LANSING, Mich. (MIRS News) – The Michigan Attorney General’s Office is looking into a complaint filed by a one-time business partner of former Board of Education member Jason Strayhorn, who resigned from office July 29 for what he said was an unrelated reason.
Alysa Kowalsky, a former business partner at Maven Properties LLC, said she filed the complaint against Strayhorn with the Attorney General and West Bloomfield Township Police in July.
Both the AG and West Bloomfield confirm the complaints were filed, but West Bloomfield police said no crime took place in the township. A third complaint was filed in Novi, but Novi police referred to the West Bloomfield case.
The Attorney General’s Office could not comment on the details of the investigation.
Maven was a property management business that is being sued in Wayne and Oakland counties by three companies that claim they never received rent collected by Maven. They also claimed to not have received tens of thousands of dollars in COVID Emergency Rental Assistance, or CERA, funds administered by the Michigan State Housing Development Authority.
Idangar LLC and Cadieux Express LLC, the companies named in the Wayne County lawsuit filed in May 2022, also claim Strayhorn’s company received money for house repairs and rehabilitation that was never completed, according to court paperwork.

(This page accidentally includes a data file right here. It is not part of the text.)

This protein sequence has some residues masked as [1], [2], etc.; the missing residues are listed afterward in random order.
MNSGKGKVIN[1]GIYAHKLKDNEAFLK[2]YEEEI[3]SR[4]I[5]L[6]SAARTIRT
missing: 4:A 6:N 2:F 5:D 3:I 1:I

Where did that money go? Kowalsky said Strayhorn was accusing her of stealing the money, but . . .
“There is somewhere between $600,000 to $1 million missing from our bank account,” Kowalsky said.
She said $20,000 of the funds that went missing were CERA funds bound for the landlords.
The CERA program was closed for applications in Michigan June 30 and is expected to run out of money soon.
One of the damages sought in Wayne County is $30,000 in CERA funds for about a dozen Detroit rentals.
The Wayne County lawsuit is seeking $25,000 and forced arbitration for breach of contract.
The Oakland County lawsuit, which was filed in November 2020, accuses both Kowalsky and Strayhorn of breach of contract, breach of fiduciary duty, conversion and embezzlement. The company is looking to recover $44,000.
The company also says in the lawsuit paperwork that it hired Maven for repairs that were never completed.
Kowalsky said she is also being sued by Strayhorn and said she is also suing Strayhorn.
Strayhorn said he is moving to help his three children in their academic and athletic endeavors. He said he can’t continue to be on the Board of Education if he no longer lives in Michigan.
“It was not an easy decision to leave,” Strayhorn said. “It just made sense for us to relocate.”
During the conversation with MIRS, Strayhorn said he hoped to return to live in Michigan in the future.
He told the Lansing State Journal that the move has nothing to do with a lawsuit filed against him. He couldn’t be reached for comment today after several attempts.